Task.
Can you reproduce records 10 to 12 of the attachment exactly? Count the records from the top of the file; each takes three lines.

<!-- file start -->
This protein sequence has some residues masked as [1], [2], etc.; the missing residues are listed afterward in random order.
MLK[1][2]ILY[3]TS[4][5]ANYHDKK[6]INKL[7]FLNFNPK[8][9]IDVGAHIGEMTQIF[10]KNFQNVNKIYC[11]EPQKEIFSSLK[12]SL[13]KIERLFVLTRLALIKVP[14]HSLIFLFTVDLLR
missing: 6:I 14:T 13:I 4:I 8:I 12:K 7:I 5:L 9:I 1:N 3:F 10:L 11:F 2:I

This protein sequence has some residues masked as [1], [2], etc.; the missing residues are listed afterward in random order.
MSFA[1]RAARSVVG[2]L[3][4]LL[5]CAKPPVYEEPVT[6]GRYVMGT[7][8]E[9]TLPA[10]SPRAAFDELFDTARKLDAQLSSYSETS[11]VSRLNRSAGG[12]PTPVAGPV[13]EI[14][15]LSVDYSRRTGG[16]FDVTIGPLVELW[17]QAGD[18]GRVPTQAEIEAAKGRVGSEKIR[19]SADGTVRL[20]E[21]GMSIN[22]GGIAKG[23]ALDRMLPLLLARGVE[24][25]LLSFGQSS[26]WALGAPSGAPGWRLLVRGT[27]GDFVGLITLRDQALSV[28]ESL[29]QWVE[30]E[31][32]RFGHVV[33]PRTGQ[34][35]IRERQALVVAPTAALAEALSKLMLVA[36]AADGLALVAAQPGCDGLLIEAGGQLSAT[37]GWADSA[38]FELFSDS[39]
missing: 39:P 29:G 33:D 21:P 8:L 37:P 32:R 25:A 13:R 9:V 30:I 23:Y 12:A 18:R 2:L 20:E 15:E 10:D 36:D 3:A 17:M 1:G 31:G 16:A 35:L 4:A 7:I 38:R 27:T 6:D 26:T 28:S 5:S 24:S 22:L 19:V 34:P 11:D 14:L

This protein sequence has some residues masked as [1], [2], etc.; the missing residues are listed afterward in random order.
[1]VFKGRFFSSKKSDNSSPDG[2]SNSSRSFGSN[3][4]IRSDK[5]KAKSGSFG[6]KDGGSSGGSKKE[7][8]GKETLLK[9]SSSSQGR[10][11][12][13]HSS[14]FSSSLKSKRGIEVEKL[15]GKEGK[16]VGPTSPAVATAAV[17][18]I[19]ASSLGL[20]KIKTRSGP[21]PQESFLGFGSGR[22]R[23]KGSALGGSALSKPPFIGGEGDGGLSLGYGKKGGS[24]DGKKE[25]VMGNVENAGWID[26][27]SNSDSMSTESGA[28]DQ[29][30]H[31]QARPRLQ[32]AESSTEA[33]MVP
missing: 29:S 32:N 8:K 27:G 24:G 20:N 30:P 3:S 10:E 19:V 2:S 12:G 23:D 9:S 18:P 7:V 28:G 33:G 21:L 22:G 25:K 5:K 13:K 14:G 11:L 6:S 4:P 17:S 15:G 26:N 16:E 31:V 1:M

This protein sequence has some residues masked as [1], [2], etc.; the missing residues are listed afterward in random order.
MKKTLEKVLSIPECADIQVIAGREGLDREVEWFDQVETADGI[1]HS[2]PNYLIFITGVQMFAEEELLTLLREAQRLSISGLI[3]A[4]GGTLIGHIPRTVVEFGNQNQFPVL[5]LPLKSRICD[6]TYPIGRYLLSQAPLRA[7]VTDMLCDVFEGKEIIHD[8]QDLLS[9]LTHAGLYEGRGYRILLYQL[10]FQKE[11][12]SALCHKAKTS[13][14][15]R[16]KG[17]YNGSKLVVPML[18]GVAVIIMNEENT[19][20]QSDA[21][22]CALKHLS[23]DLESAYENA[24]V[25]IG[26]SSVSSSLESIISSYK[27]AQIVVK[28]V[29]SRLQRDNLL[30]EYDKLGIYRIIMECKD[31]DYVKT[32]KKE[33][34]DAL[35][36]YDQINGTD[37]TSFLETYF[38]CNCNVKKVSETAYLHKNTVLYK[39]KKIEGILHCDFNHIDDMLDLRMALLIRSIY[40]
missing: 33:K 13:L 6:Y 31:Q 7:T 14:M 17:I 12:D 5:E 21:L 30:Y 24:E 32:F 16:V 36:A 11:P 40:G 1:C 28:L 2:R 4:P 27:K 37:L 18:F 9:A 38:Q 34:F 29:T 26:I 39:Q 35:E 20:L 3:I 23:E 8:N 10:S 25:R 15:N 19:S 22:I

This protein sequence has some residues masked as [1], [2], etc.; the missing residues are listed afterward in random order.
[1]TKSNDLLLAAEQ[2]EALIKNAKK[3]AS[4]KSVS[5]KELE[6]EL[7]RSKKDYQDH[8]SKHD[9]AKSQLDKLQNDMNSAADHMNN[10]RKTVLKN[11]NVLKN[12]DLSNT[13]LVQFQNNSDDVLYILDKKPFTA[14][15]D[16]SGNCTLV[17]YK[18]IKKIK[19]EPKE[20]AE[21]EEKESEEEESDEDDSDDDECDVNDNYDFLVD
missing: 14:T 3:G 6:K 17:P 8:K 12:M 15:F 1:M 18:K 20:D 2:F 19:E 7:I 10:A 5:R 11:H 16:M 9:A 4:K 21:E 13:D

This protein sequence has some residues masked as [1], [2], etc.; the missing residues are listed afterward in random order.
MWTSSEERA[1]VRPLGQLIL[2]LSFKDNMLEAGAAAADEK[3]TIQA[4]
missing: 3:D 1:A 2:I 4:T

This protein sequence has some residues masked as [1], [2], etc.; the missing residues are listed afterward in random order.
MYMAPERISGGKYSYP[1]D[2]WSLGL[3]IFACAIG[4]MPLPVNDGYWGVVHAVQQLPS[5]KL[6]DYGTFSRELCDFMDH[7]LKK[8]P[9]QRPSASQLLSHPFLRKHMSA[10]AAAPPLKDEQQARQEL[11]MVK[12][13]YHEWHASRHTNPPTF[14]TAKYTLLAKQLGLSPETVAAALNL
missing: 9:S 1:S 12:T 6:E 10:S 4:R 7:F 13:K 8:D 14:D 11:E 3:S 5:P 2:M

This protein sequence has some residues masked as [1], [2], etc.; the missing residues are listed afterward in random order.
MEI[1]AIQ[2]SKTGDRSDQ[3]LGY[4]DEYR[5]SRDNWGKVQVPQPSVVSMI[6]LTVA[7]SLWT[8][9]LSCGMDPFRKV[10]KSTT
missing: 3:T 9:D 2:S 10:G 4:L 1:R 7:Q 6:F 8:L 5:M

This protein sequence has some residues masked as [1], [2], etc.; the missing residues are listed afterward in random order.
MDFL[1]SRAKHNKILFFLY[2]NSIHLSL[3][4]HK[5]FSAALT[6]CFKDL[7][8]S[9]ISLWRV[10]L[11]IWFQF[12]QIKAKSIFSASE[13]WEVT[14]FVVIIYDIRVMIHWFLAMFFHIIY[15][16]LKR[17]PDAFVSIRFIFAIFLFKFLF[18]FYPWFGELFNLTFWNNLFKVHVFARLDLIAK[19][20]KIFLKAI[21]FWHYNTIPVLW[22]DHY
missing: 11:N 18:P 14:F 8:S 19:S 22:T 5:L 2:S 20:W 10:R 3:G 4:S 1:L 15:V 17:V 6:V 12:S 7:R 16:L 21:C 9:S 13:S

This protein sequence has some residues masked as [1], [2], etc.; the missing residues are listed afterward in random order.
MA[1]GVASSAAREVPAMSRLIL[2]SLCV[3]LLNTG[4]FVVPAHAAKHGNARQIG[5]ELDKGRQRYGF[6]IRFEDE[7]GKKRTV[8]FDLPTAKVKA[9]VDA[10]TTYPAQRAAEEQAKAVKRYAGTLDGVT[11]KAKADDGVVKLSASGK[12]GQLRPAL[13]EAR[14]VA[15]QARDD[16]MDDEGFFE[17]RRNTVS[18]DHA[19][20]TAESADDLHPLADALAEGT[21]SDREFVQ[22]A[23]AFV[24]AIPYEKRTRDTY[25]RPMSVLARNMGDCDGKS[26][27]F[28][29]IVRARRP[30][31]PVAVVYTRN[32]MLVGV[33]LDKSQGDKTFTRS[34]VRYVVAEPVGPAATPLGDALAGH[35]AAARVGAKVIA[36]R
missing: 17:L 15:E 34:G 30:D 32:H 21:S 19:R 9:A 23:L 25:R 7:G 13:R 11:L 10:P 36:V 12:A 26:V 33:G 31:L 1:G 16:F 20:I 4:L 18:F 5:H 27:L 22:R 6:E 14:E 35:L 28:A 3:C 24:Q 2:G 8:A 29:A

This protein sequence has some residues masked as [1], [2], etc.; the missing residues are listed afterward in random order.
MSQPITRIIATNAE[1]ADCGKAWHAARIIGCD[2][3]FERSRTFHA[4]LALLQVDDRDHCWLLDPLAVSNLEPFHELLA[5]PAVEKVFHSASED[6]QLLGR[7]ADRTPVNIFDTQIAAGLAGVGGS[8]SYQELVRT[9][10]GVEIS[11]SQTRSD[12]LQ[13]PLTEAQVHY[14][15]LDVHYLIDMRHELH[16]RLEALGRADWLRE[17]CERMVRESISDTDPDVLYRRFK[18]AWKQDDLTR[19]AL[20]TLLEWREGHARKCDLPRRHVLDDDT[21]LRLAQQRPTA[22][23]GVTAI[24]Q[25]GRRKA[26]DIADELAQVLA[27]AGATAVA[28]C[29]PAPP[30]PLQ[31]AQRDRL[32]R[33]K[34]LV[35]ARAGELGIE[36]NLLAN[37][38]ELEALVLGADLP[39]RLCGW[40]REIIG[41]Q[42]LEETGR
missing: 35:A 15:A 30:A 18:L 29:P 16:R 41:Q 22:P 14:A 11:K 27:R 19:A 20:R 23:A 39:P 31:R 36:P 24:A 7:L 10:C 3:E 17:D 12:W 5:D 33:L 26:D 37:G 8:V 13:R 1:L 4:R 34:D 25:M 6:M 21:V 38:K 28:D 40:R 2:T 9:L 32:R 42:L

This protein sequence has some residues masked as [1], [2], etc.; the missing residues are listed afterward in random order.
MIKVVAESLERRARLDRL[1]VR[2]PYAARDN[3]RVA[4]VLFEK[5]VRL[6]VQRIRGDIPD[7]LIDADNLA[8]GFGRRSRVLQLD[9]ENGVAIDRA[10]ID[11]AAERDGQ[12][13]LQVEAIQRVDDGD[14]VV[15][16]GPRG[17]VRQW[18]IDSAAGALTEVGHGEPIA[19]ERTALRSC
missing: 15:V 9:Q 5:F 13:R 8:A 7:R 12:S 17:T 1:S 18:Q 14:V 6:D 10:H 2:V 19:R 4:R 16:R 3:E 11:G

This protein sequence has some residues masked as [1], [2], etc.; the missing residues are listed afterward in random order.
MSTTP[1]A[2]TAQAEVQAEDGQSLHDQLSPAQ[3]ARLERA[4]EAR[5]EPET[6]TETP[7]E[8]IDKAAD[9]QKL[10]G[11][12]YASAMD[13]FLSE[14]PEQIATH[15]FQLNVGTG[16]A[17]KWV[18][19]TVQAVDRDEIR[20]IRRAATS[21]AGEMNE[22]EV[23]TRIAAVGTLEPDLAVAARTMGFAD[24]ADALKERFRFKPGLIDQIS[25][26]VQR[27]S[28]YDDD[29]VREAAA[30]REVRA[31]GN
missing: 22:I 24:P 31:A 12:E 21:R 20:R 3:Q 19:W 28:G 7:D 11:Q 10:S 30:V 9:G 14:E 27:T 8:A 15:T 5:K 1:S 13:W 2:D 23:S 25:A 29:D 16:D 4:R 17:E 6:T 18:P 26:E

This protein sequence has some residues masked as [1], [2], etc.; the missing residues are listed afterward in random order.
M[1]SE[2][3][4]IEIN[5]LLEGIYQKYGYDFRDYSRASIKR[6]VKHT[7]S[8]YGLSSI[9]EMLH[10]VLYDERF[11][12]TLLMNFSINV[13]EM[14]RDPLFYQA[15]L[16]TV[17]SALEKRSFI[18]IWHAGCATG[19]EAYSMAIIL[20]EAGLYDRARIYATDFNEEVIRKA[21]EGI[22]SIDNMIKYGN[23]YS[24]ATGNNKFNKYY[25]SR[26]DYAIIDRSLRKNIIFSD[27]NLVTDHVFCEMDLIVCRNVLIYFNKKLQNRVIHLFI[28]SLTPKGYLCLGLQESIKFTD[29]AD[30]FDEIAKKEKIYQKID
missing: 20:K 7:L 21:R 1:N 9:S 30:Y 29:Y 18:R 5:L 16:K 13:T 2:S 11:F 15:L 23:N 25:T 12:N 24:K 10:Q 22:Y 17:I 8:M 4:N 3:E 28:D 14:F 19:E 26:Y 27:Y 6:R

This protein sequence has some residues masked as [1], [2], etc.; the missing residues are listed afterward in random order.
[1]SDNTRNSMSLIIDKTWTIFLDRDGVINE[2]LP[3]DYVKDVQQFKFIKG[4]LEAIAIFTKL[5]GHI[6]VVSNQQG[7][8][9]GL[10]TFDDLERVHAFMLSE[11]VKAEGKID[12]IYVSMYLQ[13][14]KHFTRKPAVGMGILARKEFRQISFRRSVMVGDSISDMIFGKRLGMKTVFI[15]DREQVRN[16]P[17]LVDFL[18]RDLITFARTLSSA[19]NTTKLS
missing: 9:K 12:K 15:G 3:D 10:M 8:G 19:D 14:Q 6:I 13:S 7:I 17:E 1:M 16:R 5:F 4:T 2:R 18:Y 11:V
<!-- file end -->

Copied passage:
This protein sequence has some residues masked as [1], [2], etc.; the missing residues are listed afterward in random order.
MA[1]GVASSAAREVPAMSRLIL[2]SLCV[3]LLNTG[4]FVVPAHAAKHGNARQIG[5]ELDKGRQRYGF[6]IRFEDE[7]GKKRTV[8]FDLPTAKVKA[9]VDA[10]TTYPAQRAAEEQAKAVKRYAGTLDGVT[11]KAKADDGVVKLSASGK[12]GQLRPAL[13]EAR[14]VA[15]QARDD[16]MDDEGFFE[17]RRNTVS[18]DHA[19][20]TAESADDLHPLADALAEGT[21]SDREFVQ[22]A[23]AFV[24]AIPYEKRTRDTY[25]RPMSVLARNMGDCDGKS[26][27]F[28][29]IVRARRP[30][31]PVAVVYTRN[32]MLVGV[33]LDKSQGDKTFTRS[34]VRYVVAEPVGPAATPLGDALAGH[35]AAARVGAKVIA[36]R
missing: 17:L 15:E 34:G 30:D 32:H 21:S 19:R 9:A 23:L 25:R 7:G 13:R 11:L 10:P 36:V 12:A 26:V 33:G 31:L 1:G 16:F 20:I 4:L 18:F 5:H 27:L 22:R 6:E 14:E 35:L 28:A 3:C 24:Q 2:G 8:A 29:A

This protein sequence has some residues masked as [1], [2], etc.; the missing residues are listed afterward in random order.
MSQPITRIIATNAE[1]ADCGKAWHAARIIGCD[2][3]FERSRTFHA[4]LALLQVDDRDHCWLLDPLAVSNLEPFHELLA[5]PAVEKVFHSASED[6]QLLGR[7]ADRTPVNIFDTQIAAGLAGVGGS[8]SYQELVRT[9][10]GVEIS[11]SQTRSD[12]LQ[13]PLTEAQVHY[14][15]LDVHYLIDMRHELH[16]RLEALGRADWLRE[17]CERMVRESISDTDPDVLYRRFK[18]AWKQDDLTR[19]AL[20]TLLEWREGHARKCDLPRRHVLDDDT[21]LRLAQQRPTA[22][23]GVTAI[24]Q[25]GRRKA[26]DIADELAQVLA[27]AGATAVA[28]C[29]PAPP[30]PLQ[31]AQRDRL[32]R[33]K[34]LV[35]ARAGELGIE[36]NLLAN[37][38]ELEALVLGADLP[39]RLCGW[40]REIIG[41]Q[42]LEETGR
missing: 35:A 15:A 30:A 18:L 29:P 16:R 41:Q 22:P 14:A 11:K 27:R 19:A 20:R 23:A 39:P 31:R 36:P 24:A 7:L 10:C 3:E 17:D 12:W 5:D 33:L 26:D 37:G 8:V 13:R 1:L 4:R 34:D 25:M 6:M 21:V 38:K 28:D 40:R 2:T 9:L 32:R 42:L

This protein sequence has some residues masked as [1], [2], etc.; the missing residues are listed afterward in random order.
MIKVVAESLERRARLDRL[1]VR[2]PYAARDN[3]RVA[4]VLFEK[5]VRL[6]VQRIRGDIPD[7]LIDADNLA[8]GFGRRSRVLQLD[9]ENGVAIDRA[10]ID[11]AAERDGQ[12][13]LQVEAIQRVDDGD[14]VV[15][16]GPRG[17]VRQW[18]IDSAAGALTEVGHGEPIA[19]ERTALRSC
missing: 15:V 9:Q 5:F 13:R 8:A 7:R 12:S 17:T 1:S 18:Q 14:V 6:D 10:H 2:V 19:R 4:R 16:R 3:E 11:G